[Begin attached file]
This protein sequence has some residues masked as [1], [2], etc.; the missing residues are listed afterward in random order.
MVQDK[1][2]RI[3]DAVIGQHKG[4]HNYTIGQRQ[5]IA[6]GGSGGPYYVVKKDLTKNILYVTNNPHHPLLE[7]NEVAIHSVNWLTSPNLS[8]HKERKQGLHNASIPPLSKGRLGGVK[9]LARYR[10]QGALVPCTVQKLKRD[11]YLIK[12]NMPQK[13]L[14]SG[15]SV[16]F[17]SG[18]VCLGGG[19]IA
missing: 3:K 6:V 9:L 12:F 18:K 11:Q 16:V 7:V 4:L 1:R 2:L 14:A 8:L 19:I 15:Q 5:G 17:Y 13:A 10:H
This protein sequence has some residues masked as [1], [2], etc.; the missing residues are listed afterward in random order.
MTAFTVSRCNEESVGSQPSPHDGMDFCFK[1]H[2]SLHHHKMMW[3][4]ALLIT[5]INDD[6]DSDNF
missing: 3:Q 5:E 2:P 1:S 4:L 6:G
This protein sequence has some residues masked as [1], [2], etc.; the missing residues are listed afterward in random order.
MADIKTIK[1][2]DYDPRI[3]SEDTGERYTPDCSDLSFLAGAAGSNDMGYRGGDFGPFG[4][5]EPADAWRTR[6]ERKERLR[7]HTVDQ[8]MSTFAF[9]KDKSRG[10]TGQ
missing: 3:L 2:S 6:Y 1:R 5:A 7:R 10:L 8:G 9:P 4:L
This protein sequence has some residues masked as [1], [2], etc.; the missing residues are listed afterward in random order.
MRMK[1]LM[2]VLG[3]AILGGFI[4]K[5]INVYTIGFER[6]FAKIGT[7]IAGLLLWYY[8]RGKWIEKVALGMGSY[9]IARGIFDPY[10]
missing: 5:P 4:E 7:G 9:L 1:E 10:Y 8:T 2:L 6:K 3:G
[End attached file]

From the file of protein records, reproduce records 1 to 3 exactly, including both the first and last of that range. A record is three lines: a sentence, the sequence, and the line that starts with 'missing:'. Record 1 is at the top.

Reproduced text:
This protein sequence has some residues masked as [1], [2], etc.; the missing residues are listed afterward in random order.
MVQDK[1][2]RI[3]DAVIGQHKG[4]HNYTIGQRQ[5]IA[6]GGSGGPYYVVKKDLTKNILYVTNNPHHPLLE[7]NEVAIHSVNWLTSPNLS[8]HKERKQGLHNASIPPLSKGRLGGVK[9]LARYR[10]QGALVPCTVQKLKRD[11]YLIK[12]NMPQK[13]L[14]SG[15]SV[16]F[17]SG[18]VCLGGG[19]IA
missing: 3:K 6:V 9:L 12:F 18:K 11:Q 16:V 7:V 4:L 1:R 2:L 14:A 8:L 19:I 15:Q 5:G 17:Y 13:A 10:H
This protein sequence has some residues masked as [1], [2], etc.; the missing residues are listed afterward in random order.
MTAFTVSRCNEESVGSQPSPHDGMDFCFK[1]H[2]SLHHHKMMW[3][4]ALLIT[5]INDD[6]DSDNF
missing: 3:Q 5:E 2:P 1:S 4:L 6:G
This protein sequence has some residues masked as [1], [2], etc.; the missing residues are listed afterward in random order.
MADIKTIK[1][2]DYDPRI[3]SEDTGERYTPDCSDLSFLAGAAGSNDMGYRGGDFGPFG[4][5]EPADAWRTR[6]ERKERLR[7]HTVDQ[8]MSTFAF[9]KDKSRG[10]TGQ
missing: 3:L 2:S 6:Y 1:R 5:A 7:R 10:L 8:G 9:P 4:L